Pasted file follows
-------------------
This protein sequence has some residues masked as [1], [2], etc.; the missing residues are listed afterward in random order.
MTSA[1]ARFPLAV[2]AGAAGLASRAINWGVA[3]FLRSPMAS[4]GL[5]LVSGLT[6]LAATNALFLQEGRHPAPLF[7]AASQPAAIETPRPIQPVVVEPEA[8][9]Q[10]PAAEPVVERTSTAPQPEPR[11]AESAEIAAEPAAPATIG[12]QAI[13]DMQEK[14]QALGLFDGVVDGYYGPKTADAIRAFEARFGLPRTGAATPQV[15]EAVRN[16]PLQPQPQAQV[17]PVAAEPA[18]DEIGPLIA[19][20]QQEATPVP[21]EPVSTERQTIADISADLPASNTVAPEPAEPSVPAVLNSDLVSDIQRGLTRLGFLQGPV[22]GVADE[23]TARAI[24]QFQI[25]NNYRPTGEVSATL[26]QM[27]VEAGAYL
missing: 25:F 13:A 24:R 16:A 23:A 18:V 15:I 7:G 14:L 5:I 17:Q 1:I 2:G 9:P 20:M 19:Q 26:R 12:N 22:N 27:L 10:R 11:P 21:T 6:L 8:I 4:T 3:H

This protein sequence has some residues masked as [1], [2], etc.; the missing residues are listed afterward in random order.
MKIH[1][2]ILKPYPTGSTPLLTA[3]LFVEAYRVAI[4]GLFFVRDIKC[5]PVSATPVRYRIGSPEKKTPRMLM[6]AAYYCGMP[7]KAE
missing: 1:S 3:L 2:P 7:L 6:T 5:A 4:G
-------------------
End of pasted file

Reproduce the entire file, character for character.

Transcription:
This protein sequence has some residues masked as [1], [2], etc.; the missing residues are listed afterward in random order.
MTSA[1]ARFPLAV[2]AGAAGLASRAINWGVA[3]FLRSPMAS[4]GL[5]LVSGLT[6]LAATNALFLQEGRHPAPLF[7]AASQPAAIETPRPIQPVVVEPEA[8][9]Q[10]PAAEPVVERTSTAPQPEPR[11]AESAEIAAEPAAPATIG[12]QAI[13]DMQEK[14]QALGLFDGVVDGYYGPKTADAIRAFEARFGLPRTGAATPQV[15]EAVRN[16]PLQPQPQAQV[17]PVAAEPA[18]DEIGPLIA[19][20]QQEATPVP[21]EPVSTERQTIADISADLPASNTVAPEPAEPSVPAVLNSDLVSDIQRGLTRLGFLQGPV[22]GVADE[23]TARAI[24]QFQI[25]NNYRPTGEVSATL[26]QM[27]VEAGAYL
missing: 25:F 13:A 24:R 16:A 23:A 18:V 15:I 7:G 14:L 5:I 17:Q 1:I 2:G 9:P 20:M 19:Q 26:R 12:N 22:N 27:L 10:R 11:P 21:T 6:L 8:I 4:T 3:H

This protein sequence has some residues masked as [1], [2], etc.; the missing residues are listed afterward in random order.
MKIH[1][2]ILKPYPTGSTPLLTA[3]LFVEAYRVAI[4]GLFFVRDIKC[5]PVSATPVRYRIGSPEKKTPRMLM[6]AAYYCGMP[7]KAE
missing: 1:S 3:L 2:P 7:L 6:T 5:A 4:G